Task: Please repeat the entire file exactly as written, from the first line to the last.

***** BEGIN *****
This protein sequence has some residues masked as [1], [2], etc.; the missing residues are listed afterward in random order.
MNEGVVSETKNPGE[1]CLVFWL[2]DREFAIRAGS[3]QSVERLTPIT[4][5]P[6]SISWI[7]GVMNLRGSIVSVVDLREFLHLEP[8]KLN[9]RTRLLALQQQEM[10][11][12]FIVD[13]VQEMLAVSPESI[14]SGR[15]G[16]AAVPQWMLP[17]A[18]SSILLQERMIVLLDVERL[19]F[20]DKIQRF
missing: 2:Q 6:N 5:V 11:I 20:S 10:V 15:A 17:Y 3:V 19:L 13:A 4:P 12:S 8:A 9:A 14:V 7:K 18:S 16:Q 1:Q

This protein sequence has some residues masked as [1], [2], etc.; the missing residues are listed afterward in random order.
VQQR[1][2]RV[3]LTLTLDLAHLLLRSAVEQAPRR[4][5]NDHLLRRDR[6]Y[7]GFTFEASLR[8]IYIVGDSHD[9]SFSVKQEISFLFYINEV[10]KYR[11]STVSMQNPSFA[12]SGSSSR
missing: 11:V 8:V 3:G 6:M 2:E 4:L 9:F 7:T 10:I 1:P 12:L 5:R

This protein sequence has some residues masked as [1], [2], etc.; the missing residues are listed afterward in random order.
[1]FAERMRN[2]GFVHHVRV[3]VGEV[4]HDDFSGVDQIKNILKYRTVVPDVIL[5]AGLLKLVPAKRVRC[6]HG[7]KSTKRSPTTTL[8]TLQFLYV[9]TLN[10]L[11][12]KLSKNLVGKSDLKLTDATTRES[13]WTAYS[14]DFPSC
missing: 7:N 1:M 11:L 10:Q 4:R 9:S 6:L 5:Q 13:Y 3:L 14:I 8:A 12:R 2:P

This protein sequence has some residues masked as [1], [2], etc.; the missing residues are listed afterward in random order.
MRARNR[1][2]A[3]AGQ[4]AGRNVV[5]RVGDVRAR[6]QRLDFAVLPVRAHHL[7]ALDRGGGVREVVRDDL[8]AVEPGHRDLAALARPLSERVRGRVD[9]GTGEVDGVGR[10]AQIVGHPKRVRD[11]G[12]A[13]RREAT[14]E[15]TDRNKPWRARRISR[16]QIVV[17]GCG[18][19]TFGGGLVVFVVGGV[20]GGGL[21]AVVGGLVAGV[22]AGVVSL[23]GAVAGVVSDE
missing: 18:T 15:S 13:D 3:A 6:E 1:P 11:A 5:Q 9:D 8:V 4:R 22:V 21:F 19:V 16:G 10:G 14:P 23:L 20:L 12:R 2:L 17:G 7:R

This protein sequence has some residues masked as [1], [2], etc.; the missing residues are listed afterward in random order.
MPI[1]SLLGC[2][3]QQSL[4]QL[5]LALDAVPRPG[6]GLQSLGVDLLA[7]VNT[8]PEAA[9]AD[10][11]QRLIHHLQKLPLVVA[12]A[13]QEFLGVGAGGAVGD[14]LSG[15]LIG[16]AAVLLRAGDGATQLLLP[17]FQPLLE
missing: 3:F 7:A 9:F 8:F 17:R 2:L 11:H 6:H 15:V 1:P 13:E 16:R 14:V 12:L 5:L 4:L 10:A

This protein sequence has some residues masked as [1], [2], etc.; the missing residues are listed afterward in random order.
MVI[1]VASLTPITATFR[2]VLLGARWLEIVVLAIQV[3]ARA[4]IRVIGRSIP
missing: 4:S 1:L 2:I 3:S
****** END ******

This protein sequence has some residues masked as [1], [2], etc.; the missing residues are listed afterward in random order.
MNEGVVSETKNPGE[1]CLVFWL[2]DREFAIRAGS[3]QSVERLTPIT[4][5]P[6]SISWI[7]GVMNLRGSIVSVVDLREFLHLEP[8]KLN[9]RTRLLALQQQEM[10][11][12]FIVD[13]VQEMLAVSPESI[14]SGR[15]G[16]AAVPQWMLP[17]A[18]SSILLQERMIVLLDVERL[19]F[20]DKIQRF
missing: 2:Q 6:N 5:V 11:I 20:S 10:V 15:A 17:Y 3:V 19:L 13:A 4:P 12:S 8:A 9:A 14:V 7:K 18:S 16:Q 1:Q

This protein sequence has some residues masked as [1], [2], etc.; the missing residues are listed afterward in random order.
VQQR[1][2]RV[3]LTLTLDLAHLLLRSAVEQAPRR[4][5]NDHLLRRDR[6]Y[7]GFTFEASLR[8]IYIVGDSHD[9]SFSVKQEISFLFYINEV[10]KYR[11]STVSMQNPSFA[12]SGSSSR
missing: 11:V 8:V 3:G 6:M 2:E 4:L 9:F 7:T 10:I 1:P 12:L 5:R

This protein sequence has some residues masked as [1], [2], etc.; the missing residues are listed afterward in random order.
[1]FAERMRN[2]GFVHHVRV[3]VGEV[4]HDDFSGVDQIKNILKYRTVVPDVIL[5]AGLLKLVPAKRVRC[6]HG[7]KSTKRSPTTTL[8]TLQFLYV[9]TLN[10]L[11][12]KLSKNLVGKSDLKLTDATTRES[13]WTAYS[14]DFPSC
missing: 7:N 1:M 11:L 10:Q 4:R 9:S 6:L 5:Q 13:Y 3:L 14:I 8:A 12:R 2:P

This protein sequence has some residues masked as [1], [2], etc.; the missing residues are listed afterward in random order.
MRARNR[1][2]A[3]AGQ[4]AGRNVV[5]RVGDVRAR[6]QRLDFAVLPVRAHHL[7]ALDRGGGVREVVRDDL[8]AVEPGHRDLAALARPLSERVRGRVD[9]GTGEVDGVGR[10]AQIVGHPKRVRD[11]G[12]A[13]RREAT[14]E[15]TDRNKPWRARRISR[16]QIVV[17]GCG[18][19]TFGGGLVVFVVGGV[20]GGGL[21]AVVGGLVAGV[22]AGVVSL[23]GAVAGVVSDE
missing: 18:T 15:S 13:D 3:A 6:E 1:P 11:A 5:Q 9:D 8:V 4:R 22:V 21:F 19:V 16:G 10:G 14:P 23:L 20:L 12:R 2:L 17:G 7:R

This protein sequence has some residues masked as [1], [2], etc.; the missing residues are listed afterward in random order.
MPI[1]SLLGC[2][3]QQSL[4]QL[5]LALDAVPRPG[6]GLQSLGVDLLA[7]VNT[8]PEAA[9]AD[10][11]QRLIHHLQKLPLVVA[12]A[13]QEFLGVGAGGAVGD[14]LSG[15]LIG[16]AAVLLRAGDGATQLLLP[17]FQPLLE
missing: 3:F 7:A 9:F 8:F 17:R 2:L 11:H 6:H 15:V 1:P 13:E 16:R 14:V 12:L 5:L 4:L 10:A

This protein sequence has some residues masked as [1], [2], etc.; the missing residues are listed afterward in random order.
MVI[1]VASLTPITATFR[2]VLLGARWLEIVVLAIQV[3]ARA[4]IRVIGRSIP
missing: 4:S 1:L 2:I 3:S